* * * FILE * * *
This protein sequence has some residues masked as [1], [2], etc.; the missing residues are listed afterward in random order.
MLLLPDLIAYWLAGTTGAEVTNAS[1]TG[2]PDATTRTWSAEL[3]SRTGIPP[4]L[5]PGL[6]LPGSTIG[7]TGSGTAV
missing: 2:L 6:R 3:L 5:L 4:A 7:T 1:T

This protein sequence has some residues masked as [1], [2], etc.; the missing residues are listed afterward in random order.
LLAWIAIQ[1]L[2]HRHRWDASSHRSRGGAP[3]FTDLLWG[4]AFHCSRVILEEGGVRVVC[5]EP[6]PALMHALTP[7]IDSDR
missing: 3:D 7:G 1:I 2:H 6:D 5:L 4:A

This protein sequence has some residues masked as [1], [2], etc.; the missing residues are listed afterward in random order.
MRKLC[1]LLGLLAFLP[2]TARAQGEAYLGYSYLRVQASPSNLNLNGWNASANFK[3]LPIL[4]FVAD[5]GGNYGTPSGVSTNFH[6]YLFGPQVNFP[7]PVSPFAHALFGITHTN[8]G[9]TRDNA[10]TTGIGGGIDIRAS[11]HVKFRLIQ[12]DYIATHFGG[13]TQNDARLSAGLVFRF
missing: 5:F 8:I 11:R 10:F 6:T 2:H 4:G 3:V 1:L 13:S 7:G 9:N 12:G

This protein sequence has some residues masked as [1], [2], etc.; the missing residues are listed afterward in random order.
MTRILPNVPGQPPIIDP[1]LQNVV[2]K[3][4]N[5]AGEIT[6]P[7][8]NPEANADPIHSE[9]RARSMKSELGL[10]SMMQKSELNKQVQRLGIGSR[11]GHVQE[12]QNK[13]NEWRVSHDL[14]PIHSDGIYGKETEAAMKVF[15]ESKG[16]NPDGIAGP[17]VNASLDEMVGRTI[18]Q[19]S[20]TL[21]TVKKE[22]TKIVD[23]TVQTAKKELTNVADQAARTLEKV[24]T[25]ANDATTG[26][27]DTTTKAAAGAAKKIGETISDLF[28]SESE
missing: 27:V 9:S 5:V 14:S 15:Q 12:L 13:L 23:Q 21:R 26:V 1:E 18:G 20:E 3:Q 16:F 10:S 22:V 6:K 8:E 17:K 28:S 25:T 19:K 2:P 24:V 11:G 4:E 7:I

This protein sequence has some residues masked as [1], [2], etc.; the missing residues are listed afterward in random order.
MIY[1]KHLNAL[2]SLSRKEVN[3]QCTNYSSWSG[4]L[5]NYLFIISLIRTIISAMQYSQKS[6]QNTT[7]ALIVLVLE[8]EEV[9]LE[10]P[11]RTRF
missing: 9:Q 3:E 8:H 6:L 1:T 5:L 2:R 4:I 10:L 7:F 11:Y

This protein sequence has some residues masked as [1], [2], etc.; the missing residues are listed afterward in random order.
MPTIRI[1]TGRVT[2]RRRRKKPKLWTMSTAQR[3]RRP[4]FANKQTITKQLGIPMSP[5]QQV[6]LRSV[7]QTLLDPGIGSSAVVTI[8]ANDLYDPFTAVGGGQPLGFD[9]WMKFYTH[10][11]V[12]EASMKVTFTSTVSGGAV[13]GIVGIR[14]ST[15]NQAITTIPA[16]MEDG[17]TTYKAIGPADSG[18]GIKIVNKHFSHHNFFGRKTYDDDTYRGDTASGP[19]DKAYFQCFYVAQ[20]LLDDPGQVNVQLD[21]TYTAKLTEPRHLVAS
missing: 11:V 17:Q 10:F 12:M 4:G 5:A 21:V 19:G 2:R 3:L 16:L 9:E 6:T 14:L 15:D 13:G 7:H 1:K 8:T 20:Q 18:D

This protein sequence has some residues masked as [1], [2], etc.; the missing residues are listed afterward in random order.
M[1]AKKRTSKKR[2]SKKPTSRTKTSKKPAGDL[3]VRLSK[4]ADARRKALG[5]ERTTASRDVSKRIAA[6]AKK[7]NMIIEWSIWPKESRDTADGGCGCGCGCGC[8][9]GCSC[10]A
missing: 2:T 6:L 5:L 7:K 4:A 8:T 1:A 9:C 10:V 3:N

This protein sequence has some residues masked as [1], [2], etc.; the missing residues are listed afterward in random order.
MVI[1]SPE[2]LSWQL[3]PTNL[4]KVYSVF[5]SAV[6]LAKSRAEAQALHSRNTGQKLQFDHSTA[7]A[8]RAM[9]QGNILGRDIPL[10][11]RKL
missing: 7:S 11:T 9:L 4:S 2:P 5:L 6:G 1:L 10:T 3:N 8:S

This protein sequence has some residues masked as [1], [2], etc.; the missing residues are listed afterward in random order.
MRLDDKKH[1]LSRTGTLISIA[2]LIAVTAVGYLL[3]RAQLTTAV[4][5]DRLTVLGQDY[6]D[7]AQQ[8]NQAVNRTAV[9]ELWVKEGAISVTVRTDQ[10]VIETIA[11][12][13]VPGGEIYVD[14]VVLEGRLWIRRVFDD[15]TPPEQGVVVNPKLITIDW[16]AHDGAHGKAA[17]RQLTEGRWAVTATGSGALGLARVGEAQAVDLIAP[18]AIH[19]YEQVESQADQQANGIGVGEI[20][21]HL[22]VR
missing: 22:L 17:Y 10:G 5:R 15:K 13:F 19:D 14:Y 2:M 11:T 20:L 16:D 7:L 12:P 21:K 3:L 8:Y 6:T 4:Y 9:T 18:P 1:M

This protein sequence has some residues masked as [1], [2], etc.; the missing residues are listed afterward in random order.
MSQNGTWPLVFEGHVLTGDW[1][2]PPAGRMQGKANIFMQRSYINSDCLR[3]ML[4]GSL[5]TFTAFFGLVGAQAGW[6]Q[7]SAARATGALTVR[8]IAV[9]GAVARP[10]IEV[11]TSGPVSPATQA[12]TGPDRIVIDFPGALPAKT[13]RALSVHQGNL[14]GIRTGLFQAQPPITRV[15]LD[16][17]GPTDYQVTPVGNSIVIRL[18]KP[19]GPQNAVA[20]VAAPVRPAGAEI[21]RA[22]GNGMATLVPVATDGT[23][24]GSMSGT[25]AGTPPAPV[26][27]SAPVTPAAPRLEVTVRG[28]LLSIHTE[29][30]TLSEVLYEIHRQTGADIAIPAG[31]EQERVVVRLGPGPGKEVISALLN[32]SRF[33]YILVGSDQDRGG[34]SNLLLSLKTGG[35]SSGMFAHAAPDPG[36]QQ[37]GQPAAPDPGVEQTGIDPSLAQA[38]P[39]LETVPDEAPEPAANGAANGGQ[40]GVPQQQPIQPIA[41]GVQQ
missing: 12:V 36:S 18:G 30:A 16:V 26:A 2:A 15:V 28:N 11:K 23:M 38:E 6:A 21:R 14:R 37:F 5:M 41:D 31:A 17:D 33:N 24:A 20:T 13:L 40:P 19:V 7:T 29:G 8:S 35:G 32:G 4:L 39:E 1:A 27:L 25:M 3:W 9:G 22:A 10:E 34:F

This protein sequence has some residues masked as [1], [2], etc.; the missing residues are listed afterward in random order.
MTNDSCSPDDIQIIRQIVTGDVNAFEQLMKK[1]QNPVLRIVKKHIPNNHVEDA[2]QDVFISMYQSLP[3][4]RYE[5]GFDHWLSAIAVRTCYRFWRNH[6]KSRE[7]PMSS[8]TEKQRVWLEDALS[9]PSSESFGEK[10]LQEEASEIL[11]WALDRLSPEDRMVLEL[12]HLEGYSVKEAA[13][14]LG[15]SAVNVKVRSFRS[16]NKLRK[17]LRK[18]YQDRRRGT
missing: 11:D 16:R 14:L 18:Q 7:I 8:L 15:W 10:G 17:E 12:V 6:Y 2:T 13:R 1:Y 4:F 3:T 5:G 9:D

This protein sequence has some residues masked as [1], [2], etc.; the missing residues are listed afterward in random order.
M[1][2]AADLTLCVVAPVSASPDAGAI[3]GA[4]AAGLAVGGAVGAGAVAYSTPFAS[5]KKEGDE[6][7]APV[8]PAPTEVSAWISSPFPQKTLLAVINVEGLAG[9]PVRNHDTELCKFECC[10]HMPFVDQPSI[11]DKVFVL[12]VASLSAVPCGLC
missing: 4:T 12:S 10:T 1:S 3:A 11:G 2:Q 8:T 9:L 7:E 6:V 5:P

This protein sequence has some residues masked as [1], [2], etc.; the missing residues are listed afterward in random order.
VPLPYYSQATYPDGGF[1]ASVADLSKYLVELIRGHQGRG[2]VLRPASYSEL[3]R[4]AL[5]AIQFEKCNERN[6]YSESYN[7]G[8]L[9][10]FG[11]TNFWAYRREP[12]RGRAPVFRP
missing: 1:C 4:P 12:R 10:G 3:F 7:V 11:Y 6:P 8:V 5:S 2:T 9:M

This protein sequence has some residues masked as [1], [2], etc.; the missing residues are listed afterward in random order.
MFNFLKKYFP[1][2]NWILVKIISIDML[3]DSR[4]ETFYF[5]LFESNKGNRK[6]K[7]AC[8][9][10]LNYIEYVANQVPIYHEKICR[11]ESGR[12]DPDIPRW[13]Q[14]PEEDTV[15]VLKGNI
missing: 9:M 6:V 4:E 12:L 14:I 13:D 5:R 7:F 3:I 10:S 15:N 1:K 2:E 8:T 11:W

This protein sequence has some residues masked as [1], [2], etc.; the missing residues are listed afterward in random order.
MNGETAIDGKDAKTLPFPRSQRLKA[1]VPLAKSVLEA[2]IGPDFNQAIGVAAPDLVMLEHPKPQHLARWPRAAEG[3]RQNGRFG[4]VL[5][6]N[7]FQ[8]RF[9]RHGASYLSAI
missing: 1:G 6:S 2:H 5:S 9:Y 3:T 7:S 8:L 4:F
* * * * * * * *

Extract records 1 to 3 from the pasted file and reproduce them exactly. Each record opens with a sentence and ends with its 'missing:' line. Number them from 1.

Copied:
This protein sequence has some residues masked as [1], [2], etc.; the missing residues are listed afterward in random order.
MLLLPDLIAYWLAGTTGAEVTNAS[1]TG[2]PDATTRTWSAEL[3]SRTGIPP[4]L[5]PGL[6]LPGSTIG[7]TGSGTAV
missing: 2:L 6:R 3:L 5:L 4:A 7:T 1:T

This protein sequence has some residues masked as [1], [2], etc.; the missing residues are listed afterward in random order.
LLAWIAIQ[1]L[2]HRHRWDASSHRSRGGAP[3]FTDLLWG[4]AFHCSRVILEEGGVRVVC[5]EP[6]PALMHALTP[7]IDSDR
missing: 3:D 7:G 1:I 2:H 6:D 5:L 4:A

This protein sequence has some residues masked as [1], [2], etc.; the missing residues are listed afterward in random order.
MRKLC[1]LLGLLAFLP[2]TARAQGEAYLGYSYLRVQASPSNLNLNGWNASANFK[3]LPIL[4]FVAD[5]GGNYGTPSGVSTNFH[6]YLFGPQVNFP[7]PVSPFAHALFGITHTN[8]G[9]TRDNA[10]TTGIGGGIDIRAS[11]HVKFRLIQ[12]DYIATHFGG[13]TQNDARLSAGLVFRF
missing: 5:F 8:I 11:R 10:F 6:T 2:H 4:G 3:V 1:L 13:S 7:G 9:N 12:G